There’s a mystery at the heart of “The Bob’s Burger’s Movie,” one we all (especially the Belchers) need to solve together. Opening six years before the bulk of the film’s action, we’re clued into a dastardly murder that took place at the local Wonder Wharf, located mere yards from the Belchers’ burger joint. When a giant sinkhole opens up in front of Bob’s Burgers, revealing a very dead skeleton, the Belchers’ fate becomes tied up with whoever the hell kicked the bucket nearly a decade ago.

Things are complicated for the Belchers even before the sinkhole appears. Bob and Linda are on the hook for a coming-due loan installment, while the kids have their own personal desperations: Tina has a burgeoning crush (even as a neophyte to the “Bob’s Burgers” world, I somehow still knew the young teen was obsessed with butts), Gene’s obsessed with becoming a rock star, and Louise’s wants to shed her baby-ish persona. Everyone’s got one week to figure out their various problems — that’s when the loan payment is due and when school lets out for the summer — and a giant sinkhole, a dead body, and the arrest of their own landlord (voiced by Kevin Kline) for the murder sure makes happy endings seems damn near impossible.

But don’t count out the Belchers.

(L-R): Louise Belcher (voiced by Kristen Schaal), Gene Belcher (voiced by Eugene Mirman), and Tina Belcher (voiced by Dan Mintz) in 20th Century Studios' THE BOB'S BURGERS MOVIE. Photo courtesy of 20th Century Studios. © 2022 20th Century Studios. All Rights Reserved.

“The Bob’s Burgers Movie”

Courtesy of 20th Century Studios

As Bob and Linda try to pick up some quick cash and the kids set about figuring out who really committed the murder, the film expands into what feels very much like a super-extended episode. Much of show’s charm remains intact, but there are some growing pains in the offing. (The joke, of course, would be that it all feels a bit undercooked.) That extends to subplots that fade in and out and a laggy middle act that keeps some of the Belchers separated for far too long. The film also has more ambitious elements that don’t get their full due, even though they delight whenever they crop back up.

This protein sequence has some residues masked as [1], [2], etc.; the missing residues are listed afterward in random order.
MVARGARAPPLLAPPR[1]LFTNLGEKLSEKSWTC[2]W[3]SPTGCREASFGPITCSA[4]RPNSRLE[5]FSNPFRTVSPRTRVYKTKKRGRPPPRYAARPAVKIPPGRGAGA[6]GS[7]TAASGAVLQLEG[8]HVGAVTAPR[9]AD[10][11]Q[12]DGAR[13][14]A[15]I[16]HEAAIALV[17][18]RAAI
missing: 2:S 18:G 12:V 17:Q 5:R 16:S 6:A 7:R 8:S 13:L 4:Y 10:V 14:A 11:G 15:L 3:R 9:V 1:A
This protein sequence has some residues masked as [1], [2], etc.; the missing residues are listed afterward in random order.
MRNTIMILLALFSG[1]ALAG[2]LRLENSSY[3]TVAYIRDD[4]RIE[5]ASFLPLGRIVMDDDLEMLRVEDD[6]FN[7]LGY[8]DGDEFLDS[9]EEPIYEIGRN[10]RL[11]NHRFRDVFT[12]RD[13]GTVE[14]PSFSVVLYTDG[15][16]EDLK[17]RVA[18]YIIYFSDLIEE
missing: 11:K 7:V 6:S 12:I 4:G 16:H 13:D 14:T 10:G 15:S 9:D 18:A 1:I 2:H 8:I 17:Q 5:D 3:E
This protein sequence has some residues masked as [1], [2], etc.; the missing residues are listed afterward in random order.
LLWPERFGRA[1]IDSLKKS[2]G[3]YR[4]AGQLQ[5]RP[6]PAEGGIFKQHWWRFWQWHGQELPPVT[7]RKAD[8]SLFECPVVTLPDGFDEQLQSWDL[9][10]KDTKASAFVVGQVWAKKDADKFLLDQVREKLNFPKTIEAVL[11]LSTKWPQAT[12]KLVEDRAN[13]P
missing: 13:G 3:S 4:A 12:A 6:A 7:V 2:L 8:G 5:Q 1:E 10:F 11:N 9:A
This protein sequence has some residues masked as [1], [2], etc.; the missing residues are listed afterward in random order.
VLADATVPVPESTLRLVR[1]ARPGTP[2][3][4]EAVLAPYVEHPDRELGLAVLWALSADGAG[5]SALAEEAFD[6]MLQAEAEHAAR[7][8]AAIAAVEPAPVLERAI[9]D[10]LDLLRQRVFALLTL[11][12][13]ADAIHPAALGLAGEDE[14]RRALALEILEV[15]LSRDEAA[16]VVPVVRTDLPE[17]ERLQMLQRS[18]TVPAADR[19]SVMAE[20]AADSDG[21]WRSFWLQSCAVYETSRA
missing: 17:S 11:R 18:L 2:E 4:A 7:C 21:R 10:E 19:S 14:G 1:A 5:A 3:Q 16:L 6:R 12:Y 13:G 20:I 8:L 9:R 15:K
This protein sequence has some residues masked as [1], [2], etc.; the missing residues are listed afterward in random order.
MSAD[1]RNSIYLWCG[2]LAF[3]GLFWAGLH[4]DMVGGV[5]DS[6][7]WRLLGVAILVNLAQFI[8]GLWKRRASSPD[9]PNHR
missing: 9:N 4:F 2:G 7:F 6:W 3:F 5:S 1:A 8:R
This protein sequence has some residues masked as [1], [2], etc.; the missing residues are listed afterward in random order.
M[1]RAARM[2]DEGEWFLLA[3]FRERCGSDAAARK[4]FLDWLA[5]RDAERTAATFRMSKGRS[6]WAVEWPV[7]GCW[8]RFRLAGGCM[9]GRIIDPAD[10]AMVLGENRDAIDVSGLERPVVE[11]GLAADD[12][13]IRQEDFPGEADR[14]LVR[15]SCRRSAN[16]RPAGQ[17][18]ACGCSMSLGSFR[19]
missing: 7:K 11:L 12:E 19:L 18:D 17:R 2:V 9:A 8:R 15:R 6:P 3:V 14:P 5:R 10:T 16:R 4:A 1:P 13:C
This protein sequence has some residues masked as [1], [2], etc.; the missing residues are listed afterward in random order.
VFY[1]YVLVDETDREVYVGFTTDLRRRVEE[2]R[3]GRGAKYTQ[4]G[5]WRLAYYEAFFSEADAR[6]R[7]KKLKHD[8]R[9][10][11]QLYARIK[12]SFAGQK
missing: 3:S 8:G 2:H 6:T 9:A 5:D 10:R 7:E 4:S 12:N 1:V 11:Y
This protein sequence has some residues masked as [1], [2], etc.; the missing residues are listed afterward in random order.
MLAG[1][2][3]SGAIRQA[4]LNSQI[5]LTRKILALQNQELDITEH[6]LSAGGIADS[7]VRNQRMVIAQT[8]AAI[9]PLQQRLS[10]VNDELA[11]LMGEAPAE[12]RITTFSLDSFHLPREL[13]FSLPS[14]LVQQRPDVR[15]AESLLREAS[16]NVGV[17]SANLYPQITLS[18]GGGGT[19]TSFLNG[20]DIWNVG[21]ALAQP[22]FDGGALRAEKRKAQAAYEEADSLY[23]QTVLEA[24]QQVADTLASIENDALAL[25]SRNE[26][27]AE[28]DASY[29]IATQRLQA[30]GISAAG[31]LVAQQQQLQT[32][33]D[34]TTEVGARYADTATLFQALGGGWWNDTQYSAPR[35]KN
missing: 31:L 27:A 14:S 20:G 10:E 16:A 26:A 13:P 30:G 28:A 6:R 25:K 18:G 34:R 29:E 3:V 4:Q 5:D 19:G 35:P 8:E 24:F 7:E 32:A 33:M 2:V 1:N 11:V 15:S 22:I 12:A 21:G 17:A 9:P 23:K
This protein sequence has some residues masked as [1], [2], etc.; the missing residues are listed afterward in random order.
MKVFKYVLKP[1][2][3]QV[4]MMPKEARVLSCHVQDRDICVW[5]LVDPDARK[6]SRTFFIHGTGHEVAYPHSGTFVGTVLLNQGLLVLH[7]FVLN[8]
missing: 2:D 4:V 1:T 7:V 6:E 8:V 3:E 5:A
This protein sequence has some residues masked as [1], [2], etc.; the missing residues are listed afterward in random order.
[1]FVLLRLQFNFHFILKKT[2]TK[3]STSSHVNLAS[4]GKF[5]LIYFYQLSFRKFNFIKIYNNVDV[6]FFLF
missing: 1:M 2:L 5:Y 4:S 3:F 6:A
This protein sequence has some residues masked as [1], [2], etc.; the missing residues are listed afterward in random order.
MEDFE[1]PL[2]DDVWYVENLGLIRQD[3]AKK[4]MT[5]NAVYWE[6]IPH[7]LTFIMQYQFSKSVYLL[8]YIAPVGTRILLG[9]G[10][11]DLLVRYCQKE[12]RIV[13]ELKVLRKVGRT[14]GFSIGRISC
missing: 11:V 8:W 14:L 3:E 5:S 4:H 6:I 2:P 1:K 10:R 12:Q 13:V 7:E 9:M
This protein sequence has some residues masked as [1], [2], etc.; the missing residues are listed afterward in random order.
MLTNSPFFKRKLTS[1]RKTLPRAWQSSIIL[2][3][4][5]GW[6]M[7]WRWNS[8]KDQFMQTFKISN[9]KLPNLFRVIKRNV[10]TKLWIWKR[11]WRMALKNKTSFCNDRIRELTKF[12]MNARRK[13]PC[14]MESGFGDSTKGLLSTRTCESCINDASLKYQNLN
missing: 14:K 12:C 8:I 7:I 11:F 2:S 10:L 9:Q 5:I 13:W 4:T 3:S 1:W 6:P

The series often dips into musical elements (in 2017, Sub Pop released an album containing all 107 songs from the first six seasons, including performances by St. Vincent, The National, and Stephin Merritt of Magnetic Fields) and “The Bob’s Burger’s Movie” includes a show-stopping opener and a wonderfully wacky song-and-dance involving the local carnie population. While the song’s scores recur throughout the feature, Bouchard and Derriman demure from letting the entire thing go big! splashy! musical!, which feels like a missed opportunity to do something really special. (In short: Make an all-musical feature next, you cowards!)

The film is rife with the puns and gags for which the show is known, although some of the film’s best jokes are delivered entirely straight-faced, like when one supporting character randomly shares that he’s never eaten a meal outside before, or the wharf’s celebratory anniversary banner reads, “80 years of this!” It’s a charmer — let’s just put a bit more spice on the next one.

Grade: B

20th Century Studios will release “The Bob’s Burgers Movie” in theaters on Friday, May 27.